Honda’s compact Civic made headlines earlier this year when it became the best-selling vehicle in the country for the month of May, beating longtime sales champ the Ford F-Series. You may remember that American car buyers were in a state of panic then, with gas prices soaring (how times have changed), and in search of cars that were lightweights at the pump.
The urgency of this summer’s fuel-economy rush has passed, but perhaps someday that moment will be looked at as a turning point in the importance of fuel efficiency in the car-shopping process. Either way, Honda’s Civic will probably still be among the models shoppers turn to.
While the Civic’s EPA-estimated 25/36 mpg city/highway with the automatic transmission might be what draws buyers into Honda showrooms, they’ll leave with the keys to a new Civic because of all the other things the car does well. Its nimble handling and maneuverability will win over city dwellers, while commuters will appreciate its refined cabin and drivability. Consumers who want a small car but don’t want to give up higher-end features will appreciate the Civic’s optional upscale amenities.
You’ll pay more for a Civic than you would for a similarly equipped Chevrolet Cobalt, Ford Focus or Toyota Corolla, but you get what you pay for. Even so, while the Civic gets many things right, there are a few areas where it misses the mark — namely ride quality and brake-pedal feel.
The Civic was last redesigned for the 2006 model year, but the design it received then is still among the most forward-looking in the small-car category. The car’s short hood and dramatically raked windshield make the Civic instantly recognizable and much sleeker-looking than most of its competitors.
The Civic gets some minor exterior changes for 2009 that update the car’s look but don’t significantly alter its overall appearance. The changes include a new lower front bumper molding that has more ports than the previous one, plus a reshaped chrome bar in the grille. Changes in back are equally subtle, including a new chrome bar above the license plate, and restyled taillights (see a side-by-side comparison with the 2008 model).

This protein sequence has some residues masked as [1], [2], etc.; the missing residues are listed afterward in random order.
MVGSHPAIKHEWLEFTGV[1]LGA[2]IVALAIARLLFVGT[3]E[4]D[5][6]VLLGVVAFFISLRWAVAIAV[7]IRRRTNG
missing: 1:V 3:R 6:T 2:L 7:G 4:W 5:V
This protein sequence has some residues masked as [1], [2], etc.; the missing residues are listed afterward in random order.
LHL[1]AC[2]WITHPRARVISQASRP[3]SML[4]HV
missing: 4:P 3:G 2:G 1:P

For a small non-sports car, the Civic offers a relatively engaging driving experience. Drivers benefit from nimble handling thanks to quick-responding steering and a taut suspension. There’s a moderate amount of body roll when cornering, but the sedan’s low ride height means the leaning never worries you.
The Civic’s taut suspension is worth elaborating on because of the way it affects the car’s ride quality. While the suspension isn’t punishing, like a serious performance car’s can be, you definitely feel all the little cracks, bumps and holes that make up an average road. Returning Civic owners will be familiar with this firm ride tuning, but newcomers in search of better gas mileage might be surprised by the mild jarring on rougher roads.
On the highway, the Civic cruises comfortably and the sedan is easy to guide between lanes. A big plus with this car is visibility; forward views are expansive and not at all impeded by the hood, which isn’t really visible from the driver’s seat. Over-shoulder and rear views are good, too. The cabin can get loud at times, but as always the condition and material of the road dictates cabin noise to a large degree regardless of the car.